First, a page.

“Golden Voice” Ted Williams – Once Homeless, Now Hopeful
Ted Williams’ shot to fame started in 2011 after a reporter from Dispatch posted a video of him panhandling in a corner of I71 Hudson Street, holding up a sign that says, “I have a God-given gift of voice. I am an ex-radio announcer who has fallen on hard times. Please, any help will be gratefully appreciated.” He talked about how he discovered his love for announcing, the drug and alcohol abuse and his wish that someday he will get that break in the voice over industry. Sure enough, after the video went viral, Williams was seen and heard all over television and radio for interviews, and has since then became the voice of Kraft.
In an update interview done by the same reporter, Doral Chenoweth, we learned that it has not been smooth sailing with Williams. “I could have been a millionaire, “says Williams. He hoping that he would be in a better position in terms of voiceover work after four years; however he feels that was taken from him. Even after his contract with Kraft and a book deal that signed off $375,000 as an advance, Williams still finds himself broke. With no home or furniture to speak of as his own, nor a car to drive himself to work, he regrets dealing with people who did not have his best interest at heart.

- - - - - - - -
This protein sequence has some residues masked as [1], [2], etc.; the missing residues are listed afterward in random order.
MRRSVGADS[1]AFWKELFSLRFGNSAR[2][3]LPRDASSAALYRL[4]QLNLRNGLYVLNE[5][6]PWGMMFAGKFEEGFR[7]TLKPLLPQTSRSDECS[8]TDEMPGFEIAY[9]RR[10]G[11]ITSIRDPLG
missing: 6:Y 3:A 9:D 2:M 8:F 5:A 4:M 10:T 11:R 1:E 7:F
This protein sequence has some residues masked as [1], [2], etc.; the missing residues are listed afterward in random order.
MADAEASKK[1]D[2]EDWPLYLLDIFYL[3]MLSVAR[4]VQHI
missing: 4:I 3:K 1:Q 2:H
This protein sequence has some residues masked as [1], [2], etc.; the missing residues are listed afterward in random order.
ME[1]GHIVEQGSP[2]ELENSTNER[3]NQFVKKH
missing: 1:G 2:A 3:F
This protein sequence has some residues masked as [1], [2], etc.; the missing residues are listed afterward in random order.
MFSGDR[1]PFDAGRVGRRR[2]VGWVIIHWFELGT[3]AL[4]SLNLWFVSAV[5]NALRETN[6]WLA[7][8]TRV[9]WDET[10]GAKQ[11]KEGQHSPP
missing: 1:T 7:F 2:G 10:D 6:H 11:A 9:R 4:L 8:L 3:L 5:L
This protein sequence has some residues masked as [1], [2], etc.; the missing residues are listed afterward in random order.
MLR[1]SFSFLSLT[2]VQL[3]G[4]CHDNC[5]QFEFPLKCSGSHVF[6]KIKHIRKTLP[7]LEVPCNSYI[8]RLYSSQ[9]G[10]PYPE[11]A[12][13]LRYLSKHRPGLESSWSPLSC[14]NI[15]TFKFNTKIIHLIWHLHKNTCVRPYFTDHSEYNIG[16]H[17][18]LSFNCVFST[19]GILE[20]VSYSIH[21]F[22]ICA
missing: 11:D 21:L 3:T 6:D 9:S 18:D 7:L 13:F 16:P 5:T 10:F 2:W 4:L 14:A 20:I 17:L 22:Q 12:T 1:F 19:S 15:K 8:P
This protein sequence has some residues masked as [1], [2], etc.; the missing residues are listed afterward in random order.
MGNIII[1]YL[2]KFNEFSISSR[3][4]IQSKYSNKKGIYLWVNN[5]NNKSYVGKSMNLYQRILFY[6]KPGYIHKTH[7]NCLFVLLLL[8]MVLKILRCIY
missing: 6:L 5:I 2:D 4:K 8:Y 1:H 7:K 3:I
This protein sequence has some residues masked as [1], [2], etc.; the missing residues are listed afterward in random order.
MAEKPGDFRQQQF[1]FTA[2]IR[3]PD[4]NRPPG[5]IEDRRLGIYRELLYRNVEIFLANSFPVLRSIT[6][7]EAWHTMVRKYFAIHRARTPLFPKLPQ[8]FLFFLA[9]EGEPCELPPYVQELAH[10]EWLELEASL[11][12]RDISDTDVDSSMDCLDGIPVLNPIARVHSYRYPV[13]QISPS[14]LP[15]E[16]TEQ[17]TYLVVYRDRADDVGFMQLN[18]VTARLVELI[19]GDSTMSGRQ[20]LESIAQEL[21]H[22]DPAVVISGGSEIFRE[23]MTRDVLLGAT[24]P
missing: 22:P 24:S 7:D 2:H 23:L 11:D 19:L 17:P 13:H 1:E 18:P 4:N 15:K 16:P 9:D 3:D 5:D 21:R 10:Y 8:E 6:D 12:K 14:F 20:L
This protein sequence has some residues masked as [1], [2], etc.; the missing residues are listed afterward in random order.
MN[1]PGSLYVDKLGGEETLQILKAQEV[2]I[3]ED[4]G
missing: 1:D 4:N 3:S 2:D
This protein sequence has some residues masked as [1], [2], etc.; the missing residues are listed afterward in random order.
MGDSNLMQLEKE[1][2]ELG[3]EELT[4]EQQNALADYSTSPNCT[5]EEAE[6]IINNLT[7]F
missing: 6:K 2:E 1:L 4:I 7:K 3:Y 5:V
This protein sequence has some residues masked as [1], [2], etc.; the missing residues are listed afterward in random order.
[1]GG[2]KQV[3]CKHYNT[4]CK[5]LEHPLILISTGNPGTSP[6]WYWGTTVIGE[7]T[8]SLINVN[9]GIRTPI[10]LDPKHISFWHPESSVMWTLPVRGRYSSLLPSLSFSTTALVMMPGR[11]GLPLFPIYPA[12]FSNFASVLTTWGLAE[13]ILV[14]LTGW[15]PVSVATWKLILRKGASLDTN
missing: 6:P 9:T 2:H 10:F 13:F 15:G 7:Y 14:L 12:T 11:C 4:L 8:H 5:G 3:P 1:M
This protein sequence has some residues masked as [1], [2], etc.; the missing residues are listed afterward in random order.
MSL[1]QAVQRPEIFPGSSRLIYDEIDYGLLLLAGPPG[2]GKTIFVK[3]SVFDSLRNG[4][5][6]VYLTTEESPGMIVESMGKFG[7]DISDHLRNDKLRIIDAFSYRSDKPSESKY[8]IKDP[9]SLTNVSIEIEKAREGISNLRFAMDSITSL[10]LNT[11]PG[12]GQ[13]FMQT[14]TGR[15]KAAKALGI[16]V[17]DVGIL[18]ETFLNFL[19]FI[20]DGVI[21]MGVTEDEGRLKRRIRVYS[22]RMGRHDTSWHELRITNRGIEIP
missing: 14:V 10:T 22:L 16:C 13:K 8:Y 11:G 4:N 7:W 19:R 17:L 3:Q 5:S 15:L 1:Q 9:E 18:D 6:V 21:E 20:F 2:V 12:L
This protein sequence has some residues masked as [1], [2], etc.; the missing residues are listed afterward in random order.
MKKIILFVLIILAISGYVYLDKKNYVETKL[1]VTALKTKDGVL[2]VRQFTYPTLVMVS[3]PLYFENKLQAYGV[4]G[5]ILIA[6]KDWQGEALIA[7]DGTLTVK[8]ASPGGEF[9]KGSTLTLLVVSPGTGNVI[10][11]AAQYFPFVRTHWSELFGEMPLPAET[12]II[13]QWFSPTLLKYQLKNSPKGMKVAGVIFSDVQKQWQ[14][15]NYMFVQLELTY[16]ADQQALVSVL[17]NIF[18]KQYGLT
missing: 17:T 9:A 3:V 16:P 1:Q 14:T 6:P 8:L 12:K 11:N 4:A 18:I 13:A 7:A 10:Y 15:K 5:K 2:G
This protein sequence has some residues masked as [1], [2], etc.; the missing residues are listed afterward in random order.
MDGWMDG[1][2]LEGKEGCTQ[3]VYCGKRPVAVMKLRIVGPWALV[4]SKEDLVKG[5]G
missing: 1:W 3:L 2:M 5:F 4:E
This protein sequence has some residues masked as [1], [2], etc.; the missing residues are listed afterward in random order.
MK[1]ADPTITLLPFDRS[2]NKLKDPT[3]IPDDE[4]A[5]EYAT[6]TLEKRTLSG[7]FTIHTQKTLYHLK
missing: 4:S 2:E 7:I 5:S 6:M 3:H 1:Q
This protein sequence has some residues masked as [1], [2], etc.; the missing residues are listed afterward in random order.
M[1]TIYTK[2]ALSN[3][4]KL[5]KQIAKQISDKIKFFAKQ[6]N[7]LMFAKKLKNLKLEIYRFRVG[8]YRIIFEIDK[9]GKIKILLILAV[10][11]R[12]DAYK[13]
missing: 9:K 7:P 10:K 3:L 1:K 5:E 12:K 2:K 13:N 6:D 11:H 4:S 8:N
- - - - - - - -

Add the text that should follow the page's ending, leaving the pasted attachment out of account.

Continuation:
Despite having to face all these problems, Williams is still hopeful that along with his continued success in recovering from his addiction, he would get back on his feet financially once again. He owes that strength in his belief that God is using his voice as a vehicle. He has now found a higher purpose by using his voice to inspire others of his journey. In an interview with James Minter of Midwest Voice Over Conference, where Williams was once a guest speaker, Minter spoke of how Williams made an impact to their participants, “Ted graciously gave us his time as part of his personal testimony to share his road to redemption, and that he felt lead to share his testimony of trials and tribulations to inspire those in attendance. “
Williams continue to get new voice work opportunities and with the help his new manager he is determined not to squander those opportunities away. He has found comfort in the support given by his community and is driven to rise up against his past challenges. Williams is equally inspired to do better by the homeless people he is serving today.
His fall from his top rated radio career in the 1980’s due to drug abuse, his 17 years of homelessness, the break that put him back in front of the microphone, his struggles in dealing with unscrupulous agents, and now his new found calling to be of service to others, is above and beyond a regular voiceover artist may experience in their lifetime. Ted Williams’ life is a cautionary tale not just to voiceover actors… a tale that the industry is hopeful will end happily.